FAIR Canada was invited to make a presentation to the Standing Committee during its continuing review of the Ontario Securities Commission (OSC) on Monday, February 23, 2009. The mandate of the Committee is to review the operation of all agencies, boards and commissions and report to the Ontario Legislature. Among other things the review is concerned with improving the accountability of government agencies and to review intended appointments to agencies, boards and commissions.
The following are the recommendations made in the FAIR Canada written submission:
OSC OVERSIGHT AND ACCOUNTABILITY
The Legislature should improve its oversight of the OSC. Its oversight should include a requirement that the annual reports of the OSC be automatically referred to a Committee of the Legislature which should have appropriate resources and powers including the ability to compel witnesses.
The Committee should commission (or recommend to the Legislature the commissioning of) a regulatory audit of the OSC by securities regulation experts retained by the Legislature and reconvening the Committee once the experts have reported to the Committee.
LACK OF RETAIL INVESTOR INVOLVEMENT IN SECURITIES REGULATION
Retail investors and shareholders should be adequately represented on the Commission. Of the current 3 commissioner vacancies, one should be expressly allocated for a retail investor representative.
INVESTOR ADVISORY COMMITTEE
The OSC should be asked to implement an independent investor committee as part of its consultative committee structure along the lines of the UK Investor Panel including adequate financial resources and support and compensation for the members of the committee.
RETAIL INVESTORS – RESTITUTION AND REDRESS
The Ontario Government and OSC give serious consideration to implementing the recommendations of the Expert Panel Report with respect to complaint handling and redress by:
· granting the OSC the power to order compensation in the case of a violation of securities law so that the investor would not be required to resort to the courts; · establishing of an investor compensation fund funded by industry to allow the securities regulator to directly compensate investors for a violation of securities law;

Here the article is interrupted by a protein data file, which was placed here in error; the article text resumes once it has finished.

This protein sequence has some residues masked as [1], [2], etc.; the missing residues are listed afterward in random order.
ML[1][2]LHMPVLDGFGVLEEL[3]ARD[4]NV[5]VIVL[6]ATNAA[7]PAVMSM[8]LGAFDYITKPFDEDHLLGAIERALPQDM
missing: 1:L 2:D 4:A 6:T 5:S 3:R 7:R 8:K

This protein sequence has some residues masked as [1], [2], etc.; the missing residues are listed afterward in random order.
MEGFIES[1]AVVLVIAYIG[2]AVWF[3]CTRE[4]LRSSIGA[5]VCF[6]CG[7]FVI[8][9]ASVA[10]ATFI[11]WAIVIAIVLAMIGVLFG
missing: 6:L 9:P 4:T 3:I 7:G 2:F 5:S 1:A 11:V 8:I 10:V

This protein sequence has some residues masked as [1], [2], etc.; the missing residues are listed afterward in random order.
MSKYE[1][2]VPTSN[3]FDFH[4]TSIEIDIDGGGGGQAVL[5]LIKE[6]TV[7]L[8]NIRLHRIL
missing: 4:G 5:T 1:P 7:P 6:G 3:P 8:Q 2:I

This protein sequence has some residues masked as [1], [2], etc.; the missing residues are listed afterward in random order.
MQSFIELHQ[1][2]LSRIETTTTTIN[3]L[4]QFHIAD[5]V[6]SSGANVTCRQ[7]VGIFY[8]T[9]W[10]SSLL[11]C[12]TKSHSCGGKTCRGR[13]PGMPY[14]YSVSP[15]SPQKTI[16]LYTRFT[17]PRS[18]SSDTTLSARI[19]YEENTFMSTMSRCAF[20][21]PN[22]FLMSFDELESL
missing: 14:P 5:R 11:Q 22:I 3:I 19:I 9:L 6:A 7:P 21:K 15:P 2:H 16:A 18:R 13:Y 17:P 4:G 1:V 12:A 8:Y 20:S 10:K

· mandatory participation of registrants in the dispute resolution process of a legislatively designated dispute resolution body.
Pending implementation of legislative changes which often takes many years, the Committee should ask the OSC to follow up on the recommendation that IIROC review its arbitration procedure with a view to making it more helpful and less costly to investors and more transparent. The maximum claim should be raised to $350,000 or higher.
Shareholder Rights and the TSX
The OSC should be asked to review the regulatory role of the TSX in light of the conflict of interest between its regulatory function and the profit mandate of the TSX and international best practice for exchanges that have demutualized and became “for profit” public companies. The OSC should be asked to report back to the Legislative Committee.
The OSC should be asked to direct the TSX to bring its rules up to international best practice particularly as it relates to shareholder approval for major transactions.
The Ontario government should take leadership in financial literacy and develop and implement a provincial financial literacy strategy. It should work with other Canadian governments to develop a national financial literacy strategy.
Ontario should make financial literacy mandatory in all Canadian high schools so that the next generation enters the work force and financial system with a basic level of financial literacy.
Government (including the OSC and educators) should test the effectiveness of existing adult financial literary initiatives and not simply assume their effectiveness.
The OSC should be asked to revisit the “accredited” or “sophisticated” investor exemption and require objective evidence of financial literacy. The OSC needs to shift responsibility back to financially sophisticated market participants who manufacture and sell financial products. Market participants should be required to establish that the consumer truly understands the products before buying them.
Click here to view our full Final Submission.
David Wilson (Chair), Peggy Dowdall-Logie (Executive Director) and Lawrence Ritchie (Vice Chair) and a number of OSC staff were present. Other stakeholders presenting were Pamela Reeve, Stephen Griggs (Canadian Coalition for Good Governance), Kristan Birchard, Greg Pollack, Peter Tzanetakis (Advocis), Dr. Anita Anand and Michael Code (Professors at UofT) and Diane Urquhart.
A transcript is available on the Ontario Legislative Assembly website.
The submission was written by Ermanno Pascutto, Executive Director of FAIR Canada and Dr. Pamela Reeve. Pamela J. Reeve is an Associate Professor of Philosophy at St. Augustine’s Seminary, a member college of the Toronto School of Theology. She has made numerous submissions on retail investor issues to government and regulatory bodies over the past several years and was a member of the OSC’s Investor Advisory Committee (2005-07).